A Review of Valve’s Steam Controller
I pre-ordered the “Steam controller” made by Valve and the idea of it sounded really neat. Their goal when making the controller was to make virtually any pc game work with it, even games that solely depended on keyboard and mouse controls. Did they succeed? Sort of, but all of that focus they had on supporting keyboard and mouse games ended up putting controller-focused games on the back burner. Point-and-click games that were impossible to play on an Xbox 360 controller can now be played on a Steam controller. Unfortunately, arcade-style games that played great on an Xbox 360 controller don’t feel comfortable when using a Steam controller. I was hoping that Valve’s new controller was going to be the “one controller to rule them all”, but the main reason this isn’t the case is because of their awful touch-sensitive directional pad on the left side of the controller.
I love to play fighting games, for example, and the Steam controller feels awful with it. The left directional pad can be customized in many different ways, but there wasn’t a single option that gave me that “right at home” sort of feeling. You can click in on the directional pad to register an input while your thumb is touching the up, down, left, or right directions, but that doesn’t work well when throwing a fireball because you often have to push multiple directions at the same time. You can only register a single click at a time, and it makes it really hard to rapidly click a sequence of inputs to execute a special move. Other controller schemes for the left directional pad included just sliding your finger around without having to click in on the directional pad, but that didn’t feel right either, since you can’t comfortably plant your thumb in place. What I ended up feeling the most comfortable with was the analog stick, but I never was a fan of playing games with digital inputs on an analog.
I was pleasantly surprised that you can navigate the Windows desktop with the controller. The right and left triggers emulate clicking the left and right mouse buttons, and the right trackpad itself behaves like a touchpad on a laptop. That functionality alone makes it a great controller for using on the pc. The left d-pad can be used as a trackpad, but it isn’t enabled in many control schemes by default. It also felt a little redundant having a 2nd trackpad on the controller when there is already an analog stick on the same side. It made me wish they used a traditional d-pad instead. My other minor gripe about the controller was the size of the face buttons, X, Y, A, and B. They are tiny and close together. Even if you have small fingers you can easily push all four buttons at once. I eventually got used to the size of the buttons, but you will definitely be distracted by the small size if you are used to using a 360 controller.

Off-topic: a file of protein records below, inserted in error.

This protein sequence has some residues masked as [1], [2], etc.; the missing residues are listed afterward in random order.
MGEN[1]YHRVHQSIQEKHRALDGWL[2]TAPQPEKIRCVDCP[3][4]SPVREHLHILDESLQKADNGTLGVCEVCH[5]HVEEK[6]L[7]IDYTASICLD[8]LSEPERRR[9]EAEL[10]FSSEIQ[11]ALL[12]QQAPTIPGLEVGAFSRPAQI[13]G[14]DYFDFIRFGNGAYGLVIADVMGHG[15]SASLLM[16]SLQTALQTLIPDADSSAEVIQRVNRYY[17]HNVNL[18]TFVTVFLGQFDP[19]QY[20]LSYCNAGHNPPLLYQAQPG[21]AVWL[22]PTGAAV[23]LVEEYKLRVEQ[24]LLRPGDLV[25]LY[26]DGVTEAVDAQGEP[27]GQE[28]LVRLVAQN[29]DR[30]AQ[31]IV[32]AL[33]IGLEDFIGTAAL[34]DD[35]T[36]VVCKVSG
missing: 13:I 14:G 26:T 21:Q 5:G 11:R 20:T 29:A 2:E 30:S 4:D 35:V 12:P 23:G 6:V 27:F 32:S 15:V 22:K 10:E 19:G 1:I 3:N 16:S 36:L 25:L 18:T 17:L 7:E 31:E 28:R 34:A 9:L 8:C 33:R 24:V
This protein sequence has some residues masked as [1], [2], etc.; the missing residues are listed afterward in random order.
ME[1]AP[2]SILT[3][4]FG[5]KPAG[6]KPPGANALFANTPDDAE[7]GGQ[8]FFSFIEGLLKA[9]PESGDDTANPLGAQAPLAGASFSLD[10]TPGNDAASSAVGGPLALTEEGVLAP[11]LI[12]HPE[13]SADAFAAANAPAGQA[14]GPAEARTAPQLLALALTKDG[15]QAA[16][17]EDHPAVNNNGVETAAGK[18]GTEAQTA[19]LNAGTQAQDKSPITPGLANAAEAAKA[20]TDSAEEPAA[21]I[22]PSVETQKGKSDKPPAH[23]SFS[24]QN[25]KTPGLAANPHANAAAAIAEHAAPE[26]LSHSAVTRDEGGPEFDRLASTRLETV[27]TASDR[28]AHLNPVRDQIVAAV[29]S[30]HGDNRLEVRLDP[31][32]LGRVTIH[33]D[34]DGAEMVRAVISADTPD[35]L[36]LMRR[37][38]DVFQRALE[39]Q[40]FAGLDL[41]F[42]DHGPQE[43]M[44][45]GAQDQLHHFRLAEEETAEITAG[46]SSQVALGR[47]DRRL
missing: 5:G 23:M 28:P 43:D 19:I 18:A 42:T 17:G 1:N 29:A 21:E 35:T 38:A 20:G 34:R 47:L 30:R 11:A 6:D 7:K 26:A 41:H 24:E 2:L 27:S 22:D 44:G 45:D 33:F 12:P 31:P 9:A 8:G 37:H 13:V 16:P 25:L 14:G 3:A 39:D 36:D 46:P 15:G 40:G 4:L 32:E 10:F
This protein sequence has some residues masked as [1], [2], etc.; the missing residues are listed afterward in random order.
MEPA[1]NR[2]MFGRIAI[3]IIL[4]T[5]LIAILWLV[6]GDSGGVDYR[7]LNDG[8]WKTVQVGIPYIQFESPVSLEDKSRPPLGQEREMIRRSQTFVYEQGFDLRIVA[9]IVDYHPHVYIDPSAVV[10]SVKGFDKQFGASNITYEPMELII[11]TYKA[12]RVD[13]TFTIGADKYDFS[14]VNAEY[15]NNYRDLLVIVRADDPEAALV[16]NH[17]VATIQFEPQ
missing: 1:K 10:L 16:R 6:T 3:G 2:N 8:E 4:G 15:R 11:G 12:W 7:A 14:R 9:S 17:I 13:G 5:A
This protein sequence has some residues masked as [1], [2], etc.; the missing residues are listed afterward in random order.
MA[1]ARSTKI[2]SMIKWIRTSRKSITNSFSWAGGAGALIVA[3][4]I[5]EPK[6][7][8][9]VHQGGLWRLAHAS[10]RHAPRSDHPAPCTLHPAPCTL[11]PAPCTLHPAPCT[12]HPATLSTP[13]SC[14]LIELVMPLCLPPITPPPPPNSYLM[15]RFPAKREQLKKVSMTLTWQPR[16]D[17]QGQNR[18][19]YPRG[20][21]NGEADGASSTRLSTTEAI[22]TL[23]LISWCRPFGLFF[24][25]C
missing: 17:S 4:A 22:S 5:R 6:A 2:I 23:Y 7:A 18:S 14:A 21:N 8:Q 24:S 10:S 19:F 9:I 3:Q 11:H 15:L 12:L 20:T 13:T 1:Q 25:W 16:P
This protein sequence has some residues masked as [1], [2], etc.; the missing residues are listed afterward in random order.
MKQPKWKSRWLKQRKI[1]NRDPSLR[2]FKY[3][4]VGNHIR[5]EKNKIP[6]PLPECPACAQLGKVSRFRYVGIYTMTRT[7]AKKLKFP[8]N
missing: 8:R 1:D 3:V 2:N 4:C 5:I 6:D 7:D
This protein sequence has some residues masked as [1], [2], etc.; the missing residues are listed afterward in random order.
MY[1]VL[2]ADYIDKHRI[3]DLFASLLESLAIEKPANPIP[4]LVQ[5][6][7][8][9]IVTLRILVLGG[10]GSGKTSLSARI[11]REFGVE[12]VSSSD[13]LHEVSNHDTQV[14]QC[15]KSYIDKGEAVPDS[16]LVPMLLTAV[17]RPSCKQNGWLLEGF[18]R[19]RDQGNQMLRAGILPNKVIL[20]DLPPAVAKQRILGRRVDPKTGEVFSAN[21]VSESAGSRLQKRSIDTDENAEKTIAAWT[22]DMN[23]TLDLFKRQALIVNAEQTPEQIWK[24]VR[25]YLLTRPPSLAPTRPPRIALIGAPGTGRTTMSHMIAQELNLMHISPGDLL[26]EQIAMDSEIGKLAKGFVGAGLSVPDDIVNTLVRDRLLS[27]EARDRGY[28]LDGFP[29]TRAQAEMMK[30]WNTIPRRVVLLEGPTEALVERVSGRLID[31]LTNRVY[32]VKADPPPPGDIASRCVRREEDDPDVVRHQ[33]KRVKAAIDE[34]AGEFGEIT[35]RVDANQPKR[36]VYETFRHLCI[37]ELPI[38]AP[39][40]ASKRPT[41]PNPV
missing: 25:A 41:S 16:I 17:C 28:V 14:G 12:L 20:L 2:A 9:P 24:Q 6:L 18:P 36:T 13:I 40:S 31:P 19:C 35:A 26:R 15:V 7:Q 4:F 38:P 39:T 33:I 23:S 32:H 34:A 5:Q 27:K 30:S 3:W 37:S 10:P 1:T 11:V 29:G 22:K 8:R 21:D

The triggers, paddles, and shoulder buttons all feel great and the analog stick feels awesome also. I tried playing a few first person shooters using the right trackpad and while I was able to aim at targets and shoot them, it felt more difficult than using a right analog stick or a mouse. I’m sure with practice players could eventually prefer it to an analog stick, but I don’t think anything will ever be more accurate than a mouse for doing precision aiming. Racing games feel great with this, mainly because you don’t have to worry about using any of the touchpads. I was able to play Rocket League just fine with this controller, but the small face buttons took some time getting used to.
I guess my overall impressions with the controller are a bit negative. The right trackpad and mouse emulation are awesome features, but there were too many other aspects that felt like a step in the wrong direction. If you are a gamer that is used to using a 360 controller, you will probably want to stick with that. I guess I can recommend this controller if you are looking for a substitute for a keyboard and mouse to play FTL from the comfort of your couch, but overall I would rate this controller as something for the casual gamer and not for the hardcore/competitive type.